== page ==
There is a minor hit list through the ages you might arrive at, as a prelude to Christmas. The Nutcracker if you are a ballet fan, Dicken’s A Christmas Carol if you like theatre, or one that has similarly lasted through the ages, Handel’s Messiah.
It took me a long time to arrive at Messiah. I bought tickets because I had never seen it. I heard it was three and a half hours which sounded a little intense, even intimidating. When we attended, I understood right away why it is a classic, and why everyone should enjoy Handel’s Messiah at least once in a lifetime.
There is a story told by one of Handel’s servants about the completion of his writing. He had been sequestered away for twenty-four days straight, writing intensely from dawn to dusk, seized by the muse of Christmas. The last movement of the oratorio is an end of the world vision, from Saint John’s Revelation. When the servant interrupted to remind Handel that he must eat, she found him in tears. He had just finished the Hallelujah chorus. He is said to have blurted out: “I think I did see all of Heaven before me, and the great God Himself seated on His throne, with His company of Angels.”
I believe him. There is something about Messiah that is visionary and will make the hairs stand up on your skin. It is other-worldly in all the right ways. It reminds us that Christmas is heavenly. It comes to us from another world, as does the Christ child.
Witnessing the enormous retinue that is required to perform Messiah, you will see famous tenors and sopranos, a polished and oiled orchestra complete, and the chorus of singers. The group we saw, had practised since October. That is three months, intensely singing the same songs over and over, honing them to exactitude. But it did not diminish their enjoyment. When they performed, perfectly, in time and on point, there was obvious pride on the faces of the performers. They became ecstatic at certain points of the performance. As each soloist in turn did his or her part, the others smiled in enjoyment and pleasure. There were solicitous glances from the conductors, who tenderly and intensely directed the performers. When he entered the room they all stood, smiling. At the end of the show, they were presented with bouquets of flowers. They nodded, bowed, and turned around to signal to the audience that the performance was a shared credit to all who performed.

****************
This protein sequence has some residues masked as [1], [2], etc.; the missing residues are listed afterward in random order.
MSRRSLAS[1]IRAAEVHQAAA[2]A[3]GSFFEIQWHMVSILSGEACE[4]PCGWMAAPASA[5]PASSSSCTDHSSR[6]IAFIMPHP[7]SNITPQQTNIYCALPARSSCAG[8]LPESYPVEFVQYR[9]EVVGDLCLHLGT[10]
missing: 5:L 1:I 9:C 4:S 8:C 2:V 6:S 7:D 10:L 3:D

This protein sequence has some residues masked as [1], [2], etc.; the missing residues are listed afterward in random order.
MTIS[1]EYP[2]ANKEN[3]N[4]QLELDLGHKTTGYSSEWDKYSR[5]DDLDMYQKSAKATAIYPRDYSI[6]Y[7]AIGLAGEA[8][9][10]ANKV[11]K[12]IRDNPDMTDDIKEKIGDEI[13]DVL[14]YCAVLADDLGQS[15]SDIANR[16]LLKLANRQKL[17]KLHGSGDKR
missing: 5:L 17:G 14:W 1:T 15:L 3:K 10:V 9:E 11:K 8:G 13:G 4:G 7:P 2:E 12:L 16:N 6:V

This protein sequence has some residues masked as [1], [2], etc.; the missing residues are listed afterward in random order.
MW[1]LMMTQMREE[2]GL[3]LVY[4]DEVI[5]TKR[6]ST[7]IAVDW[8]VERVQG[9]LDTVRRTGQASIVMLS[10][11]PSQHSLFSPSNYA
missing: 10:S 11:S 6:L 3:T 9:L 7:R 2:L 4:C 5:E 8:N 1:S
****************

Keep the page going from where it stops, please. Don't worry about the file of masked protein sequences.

I suspect that participating in something so magnificent is life-changing, but more significantly for Messiah. I think that if you are a nominal Christian or an agnostic, Messiah will change you. Encapsulated within the entire performance, is a vision of Christ, taken from ancient scriptures and spelled out through all the stages, from prophecy, birth, life, ministry, death, resurrection, and triumph at the end of all days. Messiah has a high Christology, a gospel core that is unlike any presentation of Christmas I have ever seen.